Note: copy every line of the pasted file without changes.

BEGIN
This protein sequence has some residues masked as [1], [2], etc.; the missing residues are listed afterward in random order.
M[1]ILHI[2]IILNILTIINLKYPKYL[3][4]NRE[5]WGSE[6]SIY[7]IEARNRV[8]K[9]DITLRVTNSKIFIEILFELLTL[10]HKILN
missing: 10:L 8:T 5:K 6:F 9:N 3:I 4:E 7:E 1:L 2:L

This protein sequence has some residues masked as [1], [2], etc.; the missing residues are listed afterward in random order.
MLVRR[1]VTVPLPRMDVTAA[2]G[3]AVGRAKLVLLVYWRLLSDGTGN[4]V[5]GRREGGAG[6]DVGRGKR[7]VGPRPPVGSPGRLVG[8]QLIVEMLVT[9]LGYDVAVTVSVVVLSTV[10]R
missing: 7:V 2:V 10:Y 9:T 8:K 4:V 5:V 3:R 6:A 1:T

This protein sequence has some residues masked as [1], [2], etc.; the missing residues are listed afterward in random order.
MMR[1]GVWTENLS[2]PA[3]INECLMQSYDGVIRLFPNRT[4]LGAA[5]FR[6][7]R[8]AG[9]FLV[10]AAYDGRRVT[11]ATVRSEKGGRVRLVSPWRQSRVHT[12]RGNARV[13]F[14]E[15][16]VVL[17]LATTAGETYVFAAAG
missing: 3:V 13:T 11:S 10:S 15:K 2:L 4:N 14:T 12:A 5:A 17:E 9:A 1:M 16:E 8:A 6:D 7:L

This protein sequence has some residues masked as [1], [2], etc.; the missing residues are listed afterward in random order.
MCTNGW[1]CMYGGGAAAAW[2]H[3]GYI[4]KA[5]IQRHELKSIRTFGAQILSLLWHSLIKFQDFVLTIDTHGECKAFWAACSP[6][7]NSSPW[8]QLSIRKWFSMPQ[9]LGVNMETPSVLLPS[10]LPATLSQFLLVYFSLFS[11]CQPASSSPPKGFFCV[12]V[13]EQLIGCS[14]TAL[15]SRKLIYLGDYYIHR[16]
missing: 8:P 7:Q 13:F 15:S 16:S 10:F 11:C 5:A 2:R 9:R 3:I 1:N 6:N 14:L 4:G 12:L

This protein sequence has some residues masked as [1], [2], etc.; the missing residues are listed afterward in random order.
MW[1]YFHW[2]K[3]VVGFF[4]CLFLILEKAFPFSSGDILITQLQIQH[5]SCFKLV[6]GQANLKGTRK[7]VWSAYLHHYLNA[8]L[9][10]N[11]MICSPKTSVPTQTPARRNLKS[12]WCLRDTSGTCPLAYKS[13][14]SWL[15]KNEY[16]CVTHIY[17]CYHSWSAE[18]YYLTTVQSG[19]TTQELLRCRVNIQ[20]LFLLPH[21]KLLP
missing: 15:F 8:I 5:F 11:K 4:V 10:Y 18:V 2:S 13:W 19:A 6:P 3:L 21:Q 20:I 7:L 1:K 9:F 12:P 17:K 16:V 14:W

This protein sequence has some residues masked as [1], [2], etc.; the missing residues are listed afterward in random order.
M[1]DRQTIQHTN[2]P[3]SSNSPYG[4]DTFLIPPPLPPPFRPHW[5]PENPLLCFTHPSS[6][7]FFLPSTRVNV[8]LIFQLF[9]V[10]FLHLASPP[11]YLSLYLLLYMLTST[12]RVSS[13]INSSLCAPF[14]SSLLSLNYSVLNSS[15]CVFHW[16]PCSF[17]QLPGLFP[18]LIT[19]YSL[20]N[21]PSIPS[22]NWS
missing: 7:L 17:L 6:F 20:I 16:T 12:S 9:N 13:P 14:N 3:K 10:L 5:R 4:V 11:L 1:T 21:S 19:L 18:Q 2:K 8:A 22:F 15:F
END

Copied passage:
This protein sequence has some residues masked as [1], [2], etc.; the missing residues are listed afterward in random order.
M[1]ILHI[2]IILNILTIINLKYPKYL[3][4]NRE[5]WGSE[6]SIY[7]IEARNRV[8]K[9]DITLRVTNSKIFIEILFELLTL[10]HKILN
missing: 10:L 8:T 5:K 6:F 9:N 3:I 4:E 7:E 1:L 2:L

This protein sequence has some residues masked as [1], [2], etc.; the missing residues are listed afterward in random order.
MLVRR[1]VTVPLPRMDVTAA[2]G[3]AVGRAKLVLLVYWRLLSDGTGN[4]V[5]GRREGGAG[6]DVGRGKR[7]VGPRPPVGSPGRLVG[8]QLIVEMLVT[9]LGYDVAVTVSVVVLSTV[10]R
missing: 7:V 2:V 10:Y 9:T 8:K 4:V 5:V 3:R 6:A 1:T

This protein sequence has some residues masked as [1], [2], etc.; the missing residues are listed afterward in random order.
MMR[1]GVWTENLS[2]PA[3]INECLMQSYDGVIRLFPNRT[4]LGAA[5]FR[6][7]R[8]AG[9]FLV[10]AAYDGRRVT[11]ATVRSEKGGRVRLVSPWRQSRVHT[12]RGNARV[13]F[14]E[15][16]VVL[17]LATTAGETYVFAAAG
missing: 3:V 13:T 11:S 10:S 15:K 2:L 4:N 14:T 12:A 5:A 17:E 9:A 1:M 16:E 8:A 6:D 7:L

This protein sequence has some residues masked as [1], [2], etc.; the missing residues are listed afterward in random order.
MCTNGW[1]CMYGGGAAAAW[2]H[3]GYI[4]KA[5]IQRHELKSIRTFGAQILSLLWHSLIKFQDFVLTIDTHGECKAFWAACSP[6][7]NSSPW[8]QLSIRKWFSMPQ[9]LGVNMETPSVLLPS[10]LPATLSQFLLVYFSLFS[11]CQPASSSPPKGFFCV[12]V[13]EQLIGCS[14]TAL[15]SRKLIYLGDYYIHR[16]
missing: 8:P 7:Q 13:F 15:S 16:S 10:F 11:C 5:A 2:R 9:R 3:I 1:N 6:N 14:L 4:G 12:L

This protein sequence has some residues masked as [1], [2], etc.; the missing residues are listed afterward in random order.
MW[1]YFHW[2]K[3]VVGFF[4]CLFLILEKAFPFSSGDILITQLQIQH[5]SCFKLV[6]GQANLKGTRK[7]VWSAYLHHYLNA[8]L[9][10]N[11]MICSPKTSVPTQTPARRNLKS[12]WCLRDTSGTCPLAYKS[13][14]SWL[15]KNEY[16]CVTHIY[17]CYHSWSAE[18]YYLTTVQSG[19]TTQELLRCRVNIQ[20]LFLLPH[21]KLLP
missing: 15:F 8:I 5:F 11:K 4:V 10:Y 18:V 2:S 13:W 19:A 6:P 3:L 21:Q 20:I 7:L 1:K 9:F 12:P 17:K 16:V 14:W

This protein sequence has some residues masked as [1], [2], etc.; the missing residues are listed afterward in random order.
M[1]DRQTIQHTN[2]P[3]SSNSPYG[4]DTFLIPPPLPPPFRPHW[5]PENPLLCFTHPSS[6][7]FFLPSTRVNV[8]LIFQLF[9]V[10]FLHLASPP[11]YLSLYLLLYMLTST[12]RVSS[13]INSSLCAPF[14]SSLLSLNYSVLNSS[15]CVFHW[16]PCSF[17]QLPGLFP[18]LIT[19]YSL[20]N[21]PSIPS[22]NWS
missing: 7:L 17:L 6:F 20:I 16:T 12:S 9:N 13:P 14:N 3:K 10:L 5:R 4:V 11:L 1:T 21:S 19:L 18:Q 2:K 8:A 22:F 15:F